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2. Direction

A direction is angle from a meridian to a line. It is similar to a horizontal angle in a traverse except the backsight is always along the meridian, Figure A-3.

Figure A-3
Direction

 

There are two different ways to express line direction: bearing and azimuth.

a. Bearing

A bearing is an angle from the North or South end of the meridian turned to the East or West.  A bearing has three parts:

  • Prefix - N or S indicating which end of the meridian is turned from.
  • Angle
  • Suffix - E or W indicating turning direction from the meridian to the line.

N 66°40' E - from the North end of the meridian, turn 66°40' to the East.

Example

Bearing AB = N 66°40' E

Bearing AC = S 55°32' E

Bearing AD = S 44°21' W

Figure A-4
Bearings
 

 

A bearing falls in one of four quadrants so the angle does not exceed 90°. The angle is to the right (clockwise) in the NE and SW quadrants, to the left (counter-clockwise) in the SE and NW quadrants. A due North direction can be expressed as either N 00°00' E or N 00°00' W; due East as  N 90°00' E or S 90°00' E; similarly for dues South and West.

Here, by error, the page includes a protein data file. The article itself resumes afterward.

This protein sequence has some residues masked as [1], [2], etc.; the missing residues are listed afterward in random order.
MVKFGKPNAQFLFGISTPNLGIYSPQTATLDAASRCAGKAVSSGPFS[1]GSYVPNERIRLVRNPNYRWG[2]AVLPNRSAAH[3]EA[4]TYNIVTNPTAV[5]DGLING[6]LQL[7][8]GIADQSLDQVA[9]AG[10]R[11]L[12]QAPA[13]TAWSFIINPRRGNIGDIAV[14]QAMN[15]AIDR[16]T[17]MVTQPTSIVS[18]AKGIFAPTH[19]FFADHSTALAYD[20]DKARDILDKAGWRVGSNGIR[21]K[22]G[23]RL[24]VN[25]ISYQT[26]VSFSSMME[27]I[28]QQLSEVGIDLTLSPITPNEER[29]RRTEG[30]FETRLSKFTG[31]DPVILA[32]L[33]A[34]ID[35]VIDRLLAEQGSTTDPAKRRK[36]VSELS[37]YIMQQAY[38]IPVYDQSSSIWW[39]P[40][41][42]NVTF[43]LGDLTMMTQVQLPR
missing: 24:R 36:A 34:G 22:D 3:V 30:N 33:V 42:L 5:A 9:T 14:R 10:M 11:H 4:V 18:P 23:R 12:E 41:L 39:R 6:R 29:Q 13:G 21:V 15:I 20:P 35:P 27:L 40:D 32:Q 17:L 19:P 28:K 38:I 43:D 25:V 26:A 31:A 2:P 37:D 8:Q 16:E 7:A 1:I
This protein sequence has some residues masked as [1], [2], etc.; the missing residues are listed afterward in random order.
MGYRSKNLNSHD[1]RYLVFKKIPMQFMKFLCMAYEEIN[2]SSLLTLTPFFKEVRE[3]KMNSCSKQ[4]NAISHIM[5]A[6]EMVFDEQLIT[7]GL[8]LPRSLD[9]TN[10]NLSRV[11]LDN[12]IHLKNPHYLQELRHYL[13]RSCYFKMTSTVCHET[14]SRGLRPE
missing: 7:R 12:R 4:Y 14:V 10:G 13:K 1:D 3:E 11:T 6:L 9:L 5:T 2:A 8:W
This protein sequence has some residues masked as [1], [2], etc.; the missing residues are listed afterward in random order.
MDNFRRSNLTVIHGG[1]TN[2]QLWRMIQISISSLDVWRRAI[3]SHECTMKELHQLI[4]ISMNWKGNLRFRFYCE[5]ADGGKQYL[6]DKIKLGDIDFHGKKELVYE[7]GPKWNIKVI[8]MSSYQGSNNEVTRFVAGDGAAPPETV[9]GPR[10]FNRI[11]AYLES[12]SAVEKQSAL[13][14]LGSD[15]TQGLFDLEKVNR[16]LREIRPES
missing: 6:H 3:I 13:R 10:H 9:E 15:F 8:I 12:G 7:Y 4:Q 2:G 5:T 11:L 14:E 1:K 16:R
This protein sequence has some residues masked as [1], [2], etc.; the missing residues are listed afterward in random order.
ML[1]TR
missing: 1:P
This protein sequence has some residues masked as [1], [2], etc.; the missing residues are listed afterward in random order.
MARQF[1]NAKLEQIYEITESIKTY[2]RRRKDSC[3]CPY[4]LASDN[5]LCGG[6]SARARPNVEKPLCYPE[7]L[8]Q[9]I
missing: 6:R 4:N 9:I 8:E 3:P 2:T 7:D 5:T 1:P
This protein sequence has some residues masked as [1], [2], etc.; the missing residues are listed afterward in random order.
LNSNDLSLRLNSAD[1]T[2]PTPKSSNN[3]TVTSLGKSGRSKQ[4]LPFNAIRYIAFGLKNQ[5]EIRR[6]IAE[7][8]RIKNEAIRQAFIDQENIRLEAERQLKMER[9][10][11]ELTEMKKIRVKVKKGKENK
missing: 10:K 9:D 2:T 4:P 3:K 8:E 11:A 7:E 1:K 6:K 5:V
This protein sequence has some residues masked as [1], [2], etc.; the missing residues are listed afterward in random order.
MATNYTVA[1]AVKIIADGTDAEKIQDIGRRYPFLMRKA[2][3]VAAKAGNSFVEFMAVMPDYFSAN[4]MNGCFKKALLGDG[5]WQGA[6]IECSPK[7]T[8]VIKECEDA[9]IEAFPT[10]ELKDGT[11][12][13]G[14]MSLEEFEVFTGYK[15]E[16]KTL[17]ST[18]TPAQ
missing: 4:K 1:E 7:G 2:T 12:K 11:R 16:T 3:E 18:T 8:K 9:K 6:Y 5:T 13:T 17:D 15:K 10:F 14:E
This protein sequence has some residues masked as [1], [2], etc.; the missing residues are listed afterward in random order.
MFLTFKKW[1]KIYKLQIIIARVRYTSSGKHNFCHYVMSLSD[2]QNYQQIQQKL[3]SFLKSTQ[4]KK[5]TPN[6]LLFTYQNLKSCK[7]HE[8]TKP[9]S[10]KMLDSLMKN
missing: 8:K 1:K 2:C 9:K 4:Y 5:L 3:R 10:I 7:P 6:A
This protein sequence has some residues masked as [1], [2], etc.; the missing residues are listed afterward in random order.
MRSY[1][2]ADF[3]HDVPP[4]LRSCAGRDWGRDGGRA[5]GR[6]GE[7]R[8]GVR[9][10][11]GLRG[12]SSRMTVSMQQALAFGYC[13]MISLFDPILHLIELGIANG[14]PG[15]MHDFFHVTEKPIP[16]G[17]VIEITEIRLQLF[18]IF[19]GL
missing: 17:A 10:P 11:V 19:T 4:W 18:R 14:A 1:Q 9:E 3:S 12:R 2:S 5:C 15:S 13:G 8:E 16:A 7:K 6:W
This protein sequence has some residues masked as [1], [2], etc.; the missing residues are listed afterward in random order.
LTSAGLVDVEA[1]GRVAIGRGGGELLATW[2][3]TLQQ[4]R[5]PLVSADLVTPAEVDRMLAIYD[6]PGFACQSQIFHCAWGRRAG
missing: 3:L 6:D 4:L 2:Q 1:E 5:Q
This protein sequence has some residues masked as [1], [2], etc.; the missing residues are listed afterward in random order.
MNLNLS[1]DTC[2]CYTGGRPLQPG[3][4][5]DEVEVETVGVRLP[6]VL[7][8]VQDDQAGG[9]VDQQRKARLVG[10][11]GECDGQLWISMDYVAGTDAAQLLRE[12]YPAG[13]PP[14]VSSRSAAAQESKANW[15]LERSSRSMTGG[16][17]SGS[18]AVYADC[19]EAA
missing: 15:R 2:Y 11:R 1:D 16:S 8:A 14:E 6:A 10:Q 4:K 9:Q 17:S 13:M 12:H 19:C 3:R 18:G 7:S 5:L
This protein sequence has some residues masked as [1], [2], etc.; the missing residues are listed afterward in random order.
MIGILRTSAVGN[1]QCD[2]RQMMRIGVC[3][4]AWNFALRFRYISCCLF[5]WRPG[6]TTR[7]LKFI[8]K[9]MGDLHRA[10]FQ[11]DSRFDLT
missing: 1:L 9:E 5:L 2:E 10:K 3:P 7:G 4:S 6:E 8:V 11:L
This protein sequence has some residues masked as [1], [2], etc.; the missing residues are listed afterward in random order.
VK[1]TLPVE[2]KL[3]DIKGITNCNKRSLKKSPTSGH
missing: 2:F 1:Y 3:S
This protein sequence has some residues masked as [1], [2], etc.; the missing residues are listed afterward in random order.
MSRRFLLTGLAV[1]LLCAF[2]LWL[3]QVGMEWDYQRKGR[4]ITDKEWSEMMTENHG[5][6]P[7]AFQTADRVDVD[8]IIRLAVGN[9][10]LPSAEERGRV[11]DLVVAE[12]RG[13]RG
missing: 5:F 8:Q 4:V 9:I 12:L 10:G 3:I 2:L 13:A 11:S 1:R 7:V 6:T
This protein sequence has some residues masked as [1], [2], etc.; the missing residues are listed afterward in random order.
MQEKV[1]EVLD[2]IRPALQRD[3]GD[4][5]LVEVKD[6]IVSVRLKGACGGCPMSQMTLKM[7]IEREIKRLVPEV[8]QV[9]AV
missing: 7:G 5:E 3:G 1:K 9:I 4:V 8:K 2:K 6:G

A back-bearing is reverse of a bearing, that is, Bearing BA is the back-bearing of Bearing AB. Because the meridians are parallel at both ends of the line, the bearing angle is the same but quadrant is reverse. This is true only when meridians are parallel. Where meridians converge, the forward and back bearing angles will differ by the total convergence. More on this later.

  

 

 

Bearing AB = N 66°40' E


Bearing BA = S 66°40' W

Figure A-5
Back Bearing
 

 

b. Azimuth

An azimuth is an angle to the right (clockwise) from the meridian to the line. In most cases the azimuth is turned from the north meridian end; earlier control surveys used the south end. An azimuth varies from 0° to 360°.

Example

Azimuth AB = 66°40'

Azimuth AC = 124°28'

Azimuth AD = 224°21'

Azimuth AE = 322°26'

Figure A-6
Azimuths
 

 

A back-azimuth is reverse of a azimuth: Azimuth CA is the back-azimuth of Azimuth AC. Because the meridians are parallel at both ends of the line, the back-azimuth and forward azimuth differ by 180°. As with bearings, this is true only when meridians are parallel. Where meridians converge, the forward and back azimuths will differ by (180° ± total convergence). More on this later.

Example

 

 

 

Azimuth AC = 124°28'

Azimuth CA = 124°28' + 180°00' = 304°28'

Figure A-7
Back Azimuth

 

 

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